Some of the most offensive omissions were dictated by my title. If I had been talking about the history of art, it would not have been possible to leave out Spain; but when one asks what Spain has done to enlarge the human mind and pull mankind a few steps up the hill, the answer is less clear. Don Quixote, the Great Saints, the Jesuits in South America? Otherwise she has simply remained Spain, and since I wanted each programme to be concerned with the new developments of the European mind, I could not change my ground and talk about a single country.

But what if even Cervantes, Spain’s great saints and the Jesuits were not so terribly cool from the viewpoint of racial preservation? What if the staunch Catholicism of the Counter-Reformation, which produced Cervantes, the Saints and the Jesuits was uncongenial to white interests? These are the sort of questions that move me to say something about the 1980s’ television series of St. Teresa.

Racial phenotype of the actors aside, what struck me about these series is that its creators depicted Teresa as suffering from a typical hysteria; in her case, to the point of a catatonia she suffered as a young woman. What caused her hysterics will remain unknown, although it is interesting to read her autobiography. A copy in the original language that I have in my bookshelf says that Teresa confessed that she “was the most cherished of my father” (this comes from an English translation), and the very first words of her first chapter are: “I had a father and mother, who were devout and feared God.” Although only a very idealized parental-filial relationship appears in the first paragraphs of Teresa’s autobiography, I suspect that her psychosomatic illness attests to something that she, the so-called expert of the “Interior Castle” (the human soul), never confessed.

Teresa_of_Avila

Whatever the dynamics of Teresa’s family it is interesting to see that even in these series, televised for a Catholic audience, Teresa is described by her sister nuns as pretending to be “the different one,” as always acting out her sufferings and psychosomatic ills. Some of the nuns interpreted her behavior as a trick to be the bossy of the nuns of the several convents she founded. Even Teresa’s hostile takeover of her original convent from the power of other nuns is depicted, albeit shown as something noble for the cause. As I have said, Teresa de Jesús has as its target group pious Catholics. So much that the (apocryphal in my opinion) story of Teresa’s miraculous levitation while praying is recounted as historical, as well as an instantaneous flourishing of an almond tree at the end of her life (“Everything she touches turns into life”).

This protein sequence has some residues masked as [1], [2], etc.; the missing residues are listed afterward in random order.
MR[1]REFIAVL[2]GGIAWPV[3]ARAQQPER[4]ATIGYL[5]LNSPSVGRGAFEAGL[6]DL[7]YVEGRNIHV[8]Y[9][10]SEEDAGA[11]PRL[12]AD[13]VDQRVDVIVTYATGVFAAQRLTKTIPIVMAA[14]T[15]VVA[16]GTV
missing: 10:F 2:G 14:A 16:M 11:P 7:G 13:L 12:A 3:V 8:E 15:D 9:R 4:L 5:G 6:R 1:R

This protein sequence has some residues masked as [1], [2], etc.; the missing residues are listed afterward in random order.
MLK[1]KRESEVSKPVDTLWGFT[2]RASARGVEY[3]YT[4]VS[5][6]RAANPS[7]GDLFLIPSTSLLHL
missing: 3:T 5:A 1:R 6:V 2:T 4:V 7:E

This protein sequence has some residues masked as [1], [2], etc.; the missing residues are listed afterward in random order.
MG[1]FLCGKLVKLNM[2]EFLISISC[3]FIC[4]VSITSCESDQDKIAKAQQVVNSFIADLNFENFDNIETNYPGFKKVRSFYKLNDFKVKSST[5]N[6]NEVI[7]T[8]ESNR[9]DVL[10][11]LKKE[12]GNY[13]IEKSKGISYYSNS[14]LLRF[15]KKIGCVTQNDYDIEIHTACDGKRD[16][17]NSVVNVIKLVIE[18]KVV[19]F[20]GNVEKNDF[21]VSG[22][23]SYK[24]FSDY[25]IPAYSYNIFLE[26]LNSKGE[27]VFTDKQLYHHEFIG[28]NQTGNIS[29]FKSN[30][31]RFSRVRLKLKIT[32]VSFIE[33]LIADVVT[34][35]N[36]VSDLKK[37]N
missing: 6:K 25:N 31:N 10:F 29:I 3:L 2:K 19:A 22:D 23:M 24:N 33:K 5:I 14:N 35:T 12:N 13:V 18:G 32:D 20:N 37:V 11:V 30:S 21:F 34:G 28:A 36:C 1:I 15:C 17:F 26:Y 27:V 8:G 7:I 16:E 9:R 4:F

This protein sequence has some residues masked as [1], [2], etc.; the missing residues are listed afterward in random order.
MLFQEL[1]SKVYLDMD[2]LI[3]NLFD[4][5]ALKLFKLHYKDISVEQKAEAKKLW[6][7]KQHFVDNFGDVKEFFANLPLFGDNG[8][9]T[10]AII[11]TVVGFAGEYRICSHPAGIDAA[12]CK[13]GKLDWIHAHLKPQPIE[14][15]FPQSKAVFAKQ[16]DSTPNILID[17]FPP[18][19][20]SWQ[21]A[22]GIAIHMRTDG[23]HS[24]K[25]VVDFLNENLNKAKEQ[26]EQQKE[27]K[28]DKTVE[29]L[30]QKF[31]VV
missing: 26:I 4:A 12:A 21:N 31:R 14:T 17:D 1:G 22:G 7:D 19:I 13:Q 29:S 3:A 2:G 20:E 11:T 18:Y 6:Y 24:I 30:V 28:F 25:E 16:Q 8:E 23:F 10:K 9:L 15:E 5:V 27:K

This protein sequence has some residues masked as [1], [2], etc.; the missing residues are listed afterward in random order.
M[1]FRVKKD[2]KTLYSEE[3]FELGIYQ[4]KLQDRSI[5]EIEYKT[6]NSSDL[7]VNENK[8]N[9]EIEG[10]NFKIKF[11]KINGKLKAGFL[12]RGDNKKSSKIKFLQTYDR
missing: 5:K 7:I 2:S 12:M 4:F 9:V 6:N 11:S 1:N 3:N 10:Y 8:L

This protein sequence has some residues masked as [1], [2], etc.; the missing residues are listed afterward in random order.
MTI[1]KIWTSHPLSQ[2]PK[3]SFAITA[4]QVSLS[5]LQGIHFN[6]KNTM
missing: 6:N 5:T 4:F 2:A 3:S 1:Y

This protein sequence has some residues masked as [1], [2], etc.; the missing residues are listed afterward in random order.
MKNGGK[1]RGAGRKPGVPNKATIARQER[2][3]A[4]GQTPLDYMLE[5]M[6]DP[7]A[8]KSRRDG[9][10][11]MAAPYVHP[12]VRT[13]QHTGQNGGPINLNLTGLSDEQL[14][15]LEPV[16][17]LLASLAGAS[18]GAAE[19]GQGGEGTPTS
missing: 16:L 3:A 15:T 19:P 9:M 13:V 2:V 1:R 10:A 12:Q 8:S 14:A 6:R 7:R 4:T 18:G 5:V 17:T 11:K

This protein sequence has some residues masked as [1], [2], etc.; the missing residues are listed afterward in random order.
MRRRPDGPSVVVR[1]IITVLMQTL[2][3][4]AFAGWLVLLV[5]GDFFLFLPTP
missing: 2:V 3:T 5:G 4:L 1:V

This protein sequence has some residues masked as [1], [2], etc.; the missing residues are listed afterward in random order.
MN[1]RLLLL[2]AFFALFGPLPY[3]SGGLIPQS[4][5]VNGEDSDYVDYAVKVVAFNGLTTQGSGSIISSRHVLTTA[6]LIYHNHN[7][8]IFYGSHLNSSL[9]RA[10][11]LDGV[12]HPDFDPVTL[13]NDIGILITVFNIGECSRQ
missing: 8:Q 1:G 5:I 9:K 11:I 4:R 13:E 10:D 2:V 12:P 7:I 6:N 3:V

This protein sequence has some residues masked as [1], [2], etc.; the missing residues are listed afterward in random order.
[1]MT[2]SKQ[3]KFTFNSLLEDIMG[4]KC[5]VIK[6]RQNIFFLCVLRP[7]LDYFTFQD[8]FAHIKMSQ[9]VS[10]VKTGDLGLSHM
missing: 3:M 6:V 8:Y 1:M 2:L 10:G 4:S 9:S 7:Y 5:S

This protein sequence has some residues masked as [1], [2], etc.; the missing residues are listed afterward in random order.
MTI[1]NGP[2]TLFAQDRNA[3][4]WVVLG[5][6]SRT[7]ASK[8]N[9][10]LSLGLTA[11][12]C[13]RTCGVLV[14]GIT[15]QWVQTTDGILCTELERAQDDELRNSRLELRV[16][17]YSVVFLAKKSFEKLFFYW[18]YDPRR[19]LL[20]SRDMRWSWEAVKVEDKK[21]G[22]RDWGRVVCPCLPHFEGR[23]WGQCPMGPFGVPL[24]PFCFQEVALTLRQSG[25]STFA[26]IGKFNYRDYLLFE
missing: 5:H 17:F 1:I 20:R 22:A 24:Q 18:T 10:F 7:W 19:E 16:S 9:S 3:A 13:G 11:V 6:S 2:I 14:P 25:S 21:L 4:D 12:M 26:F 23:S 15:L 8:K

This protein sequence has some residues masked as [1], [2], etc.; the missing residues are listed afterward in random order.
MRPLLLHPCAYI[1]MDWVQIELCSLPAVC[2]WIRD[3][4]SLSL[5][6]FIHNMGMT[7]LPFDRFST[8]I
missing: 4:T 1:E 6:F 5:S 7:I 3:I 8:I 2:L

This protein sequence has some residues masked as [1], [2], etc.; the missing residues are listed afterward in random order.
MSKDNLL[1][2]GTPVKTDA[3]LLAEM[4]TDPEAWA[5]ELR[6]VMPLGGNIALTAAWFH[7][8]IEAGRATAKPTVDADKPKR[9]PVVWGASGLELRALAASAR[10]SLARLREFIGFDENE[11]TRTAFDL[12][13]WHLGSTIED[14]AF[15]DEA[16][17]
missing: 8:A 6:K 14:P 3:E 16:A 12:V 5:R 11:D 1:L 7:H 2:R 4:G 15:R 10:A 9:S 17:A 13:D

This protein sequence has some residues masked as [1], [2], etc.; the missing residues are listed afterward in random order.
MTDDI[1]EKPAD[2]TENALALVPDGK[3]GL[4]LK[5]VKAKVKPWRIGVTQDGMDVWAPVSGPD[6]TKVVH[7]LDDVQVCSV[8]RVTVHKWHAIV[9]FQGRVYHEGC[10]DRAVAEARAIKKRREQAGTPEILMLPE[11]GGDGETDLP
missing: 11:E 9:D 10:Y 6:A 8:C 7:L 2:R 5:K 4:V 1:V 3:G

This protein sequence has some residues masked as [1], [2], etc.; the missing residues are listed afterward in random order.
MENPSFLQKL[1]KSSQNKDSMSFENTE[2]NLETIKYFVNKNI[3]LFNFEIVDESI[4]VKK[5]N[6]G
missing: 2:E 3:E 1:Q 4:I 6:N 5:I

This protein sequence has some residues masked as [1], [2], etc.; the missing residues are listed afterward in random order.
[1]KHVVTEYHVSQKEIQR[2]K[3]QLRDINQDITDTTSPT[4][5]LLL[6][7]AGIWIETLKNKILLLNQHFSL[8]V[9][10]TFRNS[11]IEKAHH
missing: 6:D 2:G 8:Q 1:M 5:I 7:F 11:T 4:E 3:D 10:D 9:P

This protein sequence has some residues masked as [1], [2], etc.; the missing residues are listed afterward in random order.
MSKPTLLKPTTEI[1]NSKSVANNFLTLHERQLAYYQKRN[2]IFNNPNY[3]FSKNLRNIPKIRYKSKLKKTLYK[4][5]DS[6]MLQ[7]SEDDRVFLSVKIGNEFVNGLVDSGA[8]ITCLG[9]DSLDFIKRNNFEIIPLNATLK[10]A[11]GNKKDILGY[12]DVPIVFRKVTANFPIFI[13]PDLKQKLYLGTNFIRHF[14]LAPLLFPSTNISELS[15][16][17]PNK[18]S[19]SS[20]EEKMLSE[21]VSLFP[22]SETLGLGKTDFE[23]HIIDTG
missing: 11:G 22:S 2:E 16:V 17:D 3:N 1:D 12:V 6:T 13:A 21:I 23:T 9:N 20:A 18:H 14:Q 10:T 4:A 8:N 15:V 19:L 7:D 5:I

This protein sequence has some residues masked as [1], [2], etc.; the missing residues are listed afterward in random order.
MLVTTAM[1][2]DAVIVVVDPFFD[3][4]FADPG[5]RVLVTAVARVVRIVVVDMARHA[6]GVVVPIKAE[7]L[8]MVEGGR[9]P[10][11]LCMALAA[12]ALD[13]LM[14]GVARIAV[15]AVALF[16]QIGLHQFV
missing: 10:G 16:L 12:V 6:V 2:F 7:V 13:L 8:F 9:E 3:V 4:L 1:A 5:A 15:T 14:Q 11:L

Teresa was a religious genius only in the sense that St. Francis was a religious genius too. Both saints basically used theatrics big time to act out their emotional issues and gather large followings; followings that eventually reformed monastic orders. My Catholic father, who insufflated in me a love for St. Francis during my adolescence, was totally wrong in his statement that “the only supermen are the Saints.” I would say that Christianity has no saints in the sense of psychologically integrated, or truly emergent, individuals (William Pierce is what presently I regard as the closest specimen of the archetypal “overman”). In Teresa de Jesús for example the so-called saint is depicted as fairly tolerant about the New Christians, or Conversos with Jewish blood, while other Spaniards of the series are presented as suspicious about those rich merchants of dubious origins. Also, Teresa’s most famous vision in which an angel pierced her heart with a golden spear, in-out in-out delivering the poor woman into an ecstasy, has all the marks of an erotic sublimation in the mind of a celibate nun.

The last episode contains an epilogue describing what happened in this primitive culture after an agonic Teresa died. Hunting for relics fanatic religionists cut her hand, one of her fingers, an arm and an eye, thus mutilating her dead body. It surprised me that the creators of the series described such post-mortem atrocities, some even perpetrated by the dignitaries of the Church, as something sublime and noble.

The reformer of the Carmelite Order was canonized forty years after her death, and in the century when we were born Teresa was even named a “Doctor of the Church” by Pope Paul VI. Here in Mexico I recently visited a property of the Carmelite Order and their wealth impressed me. As I have said elsewhere, as to white interests is concerned Spain’s Counter-Reformation experiment in Europe and the Americas was “an utter disaster”